Universities highlight existing divisions in society

August 18, 2017

A new study from the Institute for Policy Research at the University of Bath has found major inequality between the ethnic composition of universities in the UK. The study finds that while universities are more diverse than where most students grew up, students from the most and least diverse neighbourhoods in the UK usually attend universities with a similar level of diversity to their home neighbourhood. The research presents a challenge to popular notions of universities being integrated environments, whereas the opposite is often the case.

The study found ethnic minority students were concentrated within the most ethnically diverse universities, with many worrying about studying elsewhere on the grounds of racism they and others had experienced. Many of the most diverse universities are ‘new universities’ – institutions given university status since 1992, which tend to receive less research funding and be less prestigious – indicating higher education is heavily divided along lines of both socio-economic background and ethnicity.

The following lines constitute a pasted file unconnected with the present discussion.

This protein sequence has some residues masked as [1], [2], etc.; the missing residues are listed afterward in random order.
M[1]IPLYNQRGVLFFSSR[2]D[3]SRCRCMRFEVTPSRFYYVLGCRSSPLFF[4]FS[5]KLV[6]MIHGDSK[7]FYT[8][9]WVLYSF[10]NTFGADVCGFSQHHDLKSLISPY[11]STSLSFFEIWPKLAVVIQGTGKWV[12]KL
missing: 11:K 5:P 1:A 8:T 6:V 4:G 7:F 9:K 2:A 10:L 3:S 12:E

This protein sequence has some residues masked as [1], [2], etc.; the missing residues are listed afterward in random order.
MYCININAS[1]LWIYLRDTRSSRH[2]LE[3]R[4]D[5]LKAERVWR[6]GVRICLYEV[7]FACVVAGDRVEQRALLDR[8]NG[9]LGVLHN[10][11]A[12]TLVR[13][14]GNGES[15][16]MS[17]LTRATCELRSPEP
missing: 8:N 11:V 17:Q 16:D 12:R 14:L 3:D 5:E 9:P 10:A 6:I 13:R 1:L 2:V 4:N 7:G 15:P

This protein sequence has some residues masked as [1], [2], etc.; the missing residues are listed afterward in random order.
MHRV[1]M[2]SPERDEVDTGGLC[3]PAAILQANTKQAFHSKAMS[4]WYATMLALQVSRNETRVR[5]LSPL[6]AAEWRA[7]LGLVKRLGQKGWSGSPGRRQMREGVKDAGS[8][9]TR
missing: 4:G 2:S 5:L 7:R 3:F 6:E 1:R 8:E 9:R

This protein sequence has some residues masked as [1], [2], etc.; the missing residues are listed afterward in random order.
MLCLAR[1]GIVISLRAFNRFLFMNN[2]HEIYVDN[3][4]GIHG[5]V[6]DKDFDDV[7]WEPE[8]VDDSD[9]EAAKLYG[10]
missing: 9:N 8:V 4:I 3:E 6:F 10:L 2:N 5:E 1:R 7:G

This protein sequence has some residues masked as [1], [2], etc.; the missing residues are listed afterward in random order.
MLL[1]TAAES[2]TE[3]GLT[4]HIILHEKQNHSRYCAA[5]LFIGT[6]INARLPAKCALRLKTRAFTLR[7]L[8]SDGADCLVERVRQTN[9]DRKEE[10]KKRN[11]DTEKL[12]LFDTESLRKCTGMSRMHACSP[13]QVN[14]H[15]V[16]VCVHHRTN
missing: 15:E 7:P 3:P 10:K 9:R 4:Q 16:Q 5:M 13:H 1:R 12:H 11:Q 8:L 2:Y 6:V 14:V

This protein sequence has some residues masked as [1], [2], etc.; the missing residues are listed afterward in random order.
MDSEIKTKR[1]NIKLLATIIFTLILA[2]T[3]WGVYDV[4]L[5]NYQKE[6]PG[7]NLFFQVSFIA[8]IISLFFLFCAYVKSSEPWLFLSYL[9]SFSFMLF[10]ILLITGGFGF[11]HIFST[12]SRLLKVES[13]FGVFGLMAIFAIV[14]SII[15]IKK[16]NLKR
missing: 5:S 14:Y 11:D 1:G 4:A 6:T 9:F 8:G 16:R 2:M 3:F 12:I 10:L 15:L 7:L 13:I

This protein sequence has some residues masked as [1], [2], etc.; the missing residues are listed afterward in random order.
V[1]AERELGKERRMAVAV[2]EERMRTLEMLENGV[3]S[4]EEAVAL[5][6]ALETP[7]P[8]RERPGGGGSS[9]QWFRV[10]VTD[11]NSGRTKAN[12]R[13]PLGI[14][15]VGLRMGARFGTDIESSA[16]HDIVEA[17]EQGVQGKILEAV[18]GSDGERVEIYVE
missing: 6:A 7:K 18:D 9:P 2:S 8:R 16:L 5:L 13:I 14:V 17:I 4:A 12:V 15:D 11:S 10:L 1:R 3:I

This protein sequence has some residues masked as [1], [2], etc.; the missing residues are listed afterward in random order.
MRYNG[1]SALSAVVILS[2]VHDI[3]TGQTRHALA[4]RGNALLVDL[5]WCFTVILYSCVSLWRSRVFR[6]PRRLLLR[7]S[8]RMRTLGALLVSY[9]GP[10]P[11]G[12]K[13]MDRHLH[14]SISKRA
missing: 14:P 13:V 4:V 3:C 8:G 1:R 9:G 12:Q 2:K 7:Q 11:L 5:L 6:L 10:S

Overall, much greater segregation was discovered within universities according to the subject students studied than between universities. Law, business studies and subjects allied to medicine were found most likely to be more diverse than the university as whole, while history, philosophy and language-related subjects tended to be much less diverse.

Chair of the Accord Coalition, Rabbi Dr Jonathan Romain, said ‘It is disappointing to realise that segregation persists at university level. It begs the question of whether it relates to segregation in the primary and secondary sectors, particularly the discriminatory admissions system that operates in many faith schools. The world of education should be breaking down religious and ethnic barriers, but instead still propagates a culture of division at the very schools whose faith foundations should lead them to welcome everyone.

‘Given that an ‘us and them’ culture is allowed to exist in so many schools, we should not be surprised that division permeates university life too. Hopefully this report will shock politicians and educators into re-assessing the divisive walls and restrictive tramlines we have allowed to build up’.



Bath University’s Institute for Policy Research report ‘Diverse Places of Learning? Home neighbourhood ethnic diversity and the ethnic composition of universities’ can accessed here.

In 2015 Accord released a ground breaking report ‘Racial discrimination by religiously selective faith schools: a worsening problem’ which revealed how faith selection by state funded schools in England has become a major source of indirect racial discrimination in society.

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